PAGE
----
© Peter Staples / ATP World Tour

Jared Donaldson's return game has him in good position to qualify for the inaugural Next Gen ATP Finals in Milan.

#NextGenATP Donaldson Breaks The Trend, Climbs The Rankings

Infosys ATP Beyond The Numbers shows how Donaldson's return game has helped him approach the Top 50

#NextGenATP Jared Donaldson breaks the American mould.

The 20-year-old Donaldson, 20, who lives in Irvine, California, is racing up the Emirates ATP Rankings in 2017, enjoying a career-high position at No. 51 this week. He started 2017 at No. 105, playing a mix of ATP Challenger and ATP World Tour events for the first four months of the season.

Now he is doing damage only in the big leagues, and he is doing it in an unconventional way for an American prodigy.

An Infosys ATP Beyond The Numbers analysis reveals that, in general, American players are more proficient on the serving side of the game than returning. For example, there are currently four American players in the Top 26 of the Infosys ATP Stats Serve LEADERBOARDS, powered by Infosys Nia Data. But no Americans are in the Top 30 on the Return LEADERBOARD.

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Indeed, the five highest-ranked American players in the Emirates ATP Rankings all perform better on the serving side of the equation than returning.

Who is the best American returner for the past 52 weeks? It’s Donaldson, who is currently the sixth-highest ranked American player overall. It’s quite an accomplishment to be the best performing returner in the United States and not yet be ranked in the Top 50 of the Emirates ATP Rankings.

Top Six American Players: Infosys Serve & Return LEADERBOARDS Ratings, powered by Infosys Nia Data

Emirates ATP Ranking

American Player

Serve Rating

Return Rating


John Isner




Jack Sock




Sam Querrey




Ryan Harrison




Steve Johnson




Jared Donaldson



Donaldson’s Infosys Return Rating of No. 32 in 2017 elevates him higher in this specific category than well-recognized players, such as Lucas Pouille (34), Kyle Edmund (35), Stan Wawrinka (40), Juan Martin Del Potro (41), and Jo-Wilfried Tsonga (45).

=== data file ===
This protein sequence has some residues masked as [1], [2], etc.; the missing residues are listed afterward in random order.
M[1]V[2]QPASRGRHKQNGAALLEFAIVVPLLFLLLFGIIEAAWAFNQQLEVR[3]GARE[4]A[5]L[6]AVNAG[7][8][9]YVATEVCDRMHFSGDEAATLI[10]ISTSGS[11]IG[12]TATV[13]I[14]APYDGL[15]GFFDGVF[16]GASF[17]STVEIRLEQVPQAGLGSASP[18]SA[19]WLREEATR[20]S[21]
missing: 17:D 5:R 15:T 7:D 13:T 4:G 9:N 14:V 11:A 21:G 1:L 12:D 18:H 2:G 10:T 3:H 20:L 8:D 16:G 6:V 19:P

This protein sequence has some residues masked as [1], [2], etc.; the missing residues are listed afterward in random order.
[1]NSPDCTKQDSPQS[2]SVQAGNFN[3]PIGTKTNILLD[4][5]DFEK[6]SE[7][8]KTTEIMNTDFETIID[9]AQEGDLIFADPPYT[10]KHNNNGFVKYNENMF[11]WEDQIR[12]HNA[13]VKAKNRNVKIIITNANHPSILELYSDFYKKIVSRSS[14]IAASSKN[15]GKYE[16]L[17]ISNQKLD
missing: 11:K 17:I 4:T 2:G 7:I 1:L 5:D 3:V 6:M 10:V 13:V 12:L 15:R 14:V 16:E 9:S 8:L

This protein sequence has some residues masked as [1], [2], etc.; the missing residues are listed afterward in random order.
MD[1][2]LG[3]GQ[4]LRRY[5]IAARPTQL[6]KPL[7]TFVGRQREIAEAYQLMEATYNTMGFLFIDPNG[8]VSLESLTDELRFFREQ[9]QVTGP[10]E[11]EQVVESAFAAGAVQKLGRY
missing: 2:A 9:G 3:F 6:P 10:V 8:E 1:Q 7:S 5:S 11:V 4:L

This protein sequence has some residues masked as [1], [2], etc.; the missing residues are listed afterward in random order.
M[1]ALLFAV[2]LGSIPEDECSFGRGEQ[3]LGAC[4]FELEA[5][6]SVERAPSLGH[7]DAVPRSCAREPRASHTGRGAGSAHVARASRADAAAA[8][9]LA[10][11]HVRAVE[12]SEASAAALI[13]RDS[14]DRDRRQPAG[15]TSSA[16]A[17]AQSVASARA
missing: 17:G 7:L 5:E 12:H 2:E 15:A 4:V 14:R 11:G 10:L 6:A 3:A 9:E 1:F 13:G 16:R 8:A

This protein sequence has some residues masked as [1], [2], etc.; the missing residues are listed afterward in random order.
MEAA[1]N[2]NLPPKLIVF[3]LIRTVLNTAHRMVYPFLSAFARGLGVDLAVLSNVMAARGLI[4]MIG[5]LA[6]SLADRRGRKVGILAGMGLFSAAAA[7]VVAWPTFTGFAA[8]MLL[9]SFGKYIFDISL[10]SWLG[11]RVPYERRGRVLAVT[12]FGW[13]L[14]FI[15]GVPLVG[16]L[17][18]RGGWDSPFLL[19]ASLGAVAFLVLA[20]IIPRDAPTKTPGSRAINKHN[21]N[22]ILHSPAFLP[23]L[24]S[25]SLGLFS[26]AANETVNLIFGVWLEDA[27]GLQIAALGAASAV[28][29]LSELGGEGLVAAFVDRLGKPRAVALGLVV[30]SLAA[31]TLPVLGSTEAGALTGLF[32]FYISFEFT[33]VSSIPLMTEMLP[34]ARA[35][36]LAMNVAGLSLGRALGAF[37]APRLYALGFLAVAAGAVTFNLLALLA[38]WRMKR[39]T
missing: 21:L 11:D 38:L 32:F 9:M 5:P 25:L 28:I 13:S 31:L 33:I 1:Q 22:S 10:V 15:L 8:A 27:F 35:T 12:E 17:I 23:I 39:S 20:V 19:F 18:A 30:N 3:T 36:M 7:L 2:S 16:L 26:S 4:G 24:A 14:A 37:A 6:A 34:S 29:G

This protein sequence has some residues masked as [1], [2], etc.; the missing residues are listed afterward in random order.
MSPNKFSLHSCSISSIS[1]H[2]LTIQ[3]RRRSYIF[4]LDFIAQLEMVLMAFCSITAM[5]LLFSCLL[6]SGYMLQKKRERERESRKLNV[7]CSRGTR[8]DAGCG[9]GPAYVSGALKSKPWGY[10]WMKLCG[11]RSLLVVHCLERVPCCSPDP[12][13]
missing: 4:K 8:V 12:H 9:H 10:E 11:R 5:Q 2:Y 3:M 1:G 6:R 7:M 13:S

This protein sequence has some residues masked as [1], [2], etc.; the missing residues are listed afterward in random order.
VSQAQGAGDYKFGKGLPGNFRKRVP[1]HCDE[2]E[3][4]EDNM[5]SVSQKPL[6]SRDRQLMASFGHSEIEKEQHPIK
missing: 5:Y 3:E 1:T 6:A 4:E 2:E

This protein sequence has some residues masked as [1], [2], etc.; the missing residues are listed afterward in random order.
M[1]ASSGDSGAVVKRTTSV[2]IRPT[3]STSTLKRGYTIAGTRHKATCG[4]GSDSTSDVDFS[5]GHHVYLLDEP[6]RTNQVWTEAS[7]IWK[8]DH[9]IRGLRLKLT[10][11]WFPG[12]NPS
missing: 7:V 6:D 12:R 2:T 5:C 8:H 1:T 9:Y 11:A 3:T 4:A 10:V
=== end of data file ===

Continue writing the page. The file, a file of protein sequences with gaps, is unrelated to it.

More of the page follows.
Donaldson scored one of the biggest wins of his career last week at the Western & Southern Open in Cincinnati, defeating No. 14 Roberto Bautista Agut 7-6(5), 6-3 in the opening round. His break-out victory was 12 months ago at the US Open, where he defeated No. 14 David Goffin 4-6, 7-5, 6-4, 6-0 in the first round, and that was after Donaldson won three rounds of qualifying to make the main draw.


Donaldson is doing very well in 2017 breaking serve right after he has been broken, speaking to the maturity of his emerging game. Donaldson is breaking back 20 per cent (17/85) of the time, which is more than higher-ranked Americans Steve Johnson, who is at 14 per cent (11/76), and Ryan Harrison, who is at just 10 per cent (8/79).

When Donaldson gets ahead 0/30 in his opponent’s service games in 2017, he is breaking serve 63 per cent (37/59) of the time. At 30/40, with an opportunity to break serve, he is breaking 48 per cent (40/84) of the time. These numbers are already impressive and will continue to inch up as he gains more experience on tour.

Donaldson’s solid run in Cincinnati last week elevated him five spots to third place in the Emirates ATP Race To Milan, ahead of fellow Americans Frances Tiafoe (nine), Ernesto Escobedo (10), Taylor Fritz (14), and Tommy Paul (16). The top seven players in the Race will qualify to compete at the inaugural Next Gen ATP Finals, to be held 7-11 November in Milan. The eighth player will be determined by wild card.

Donaldson’s days of flying under the radar are about to end.

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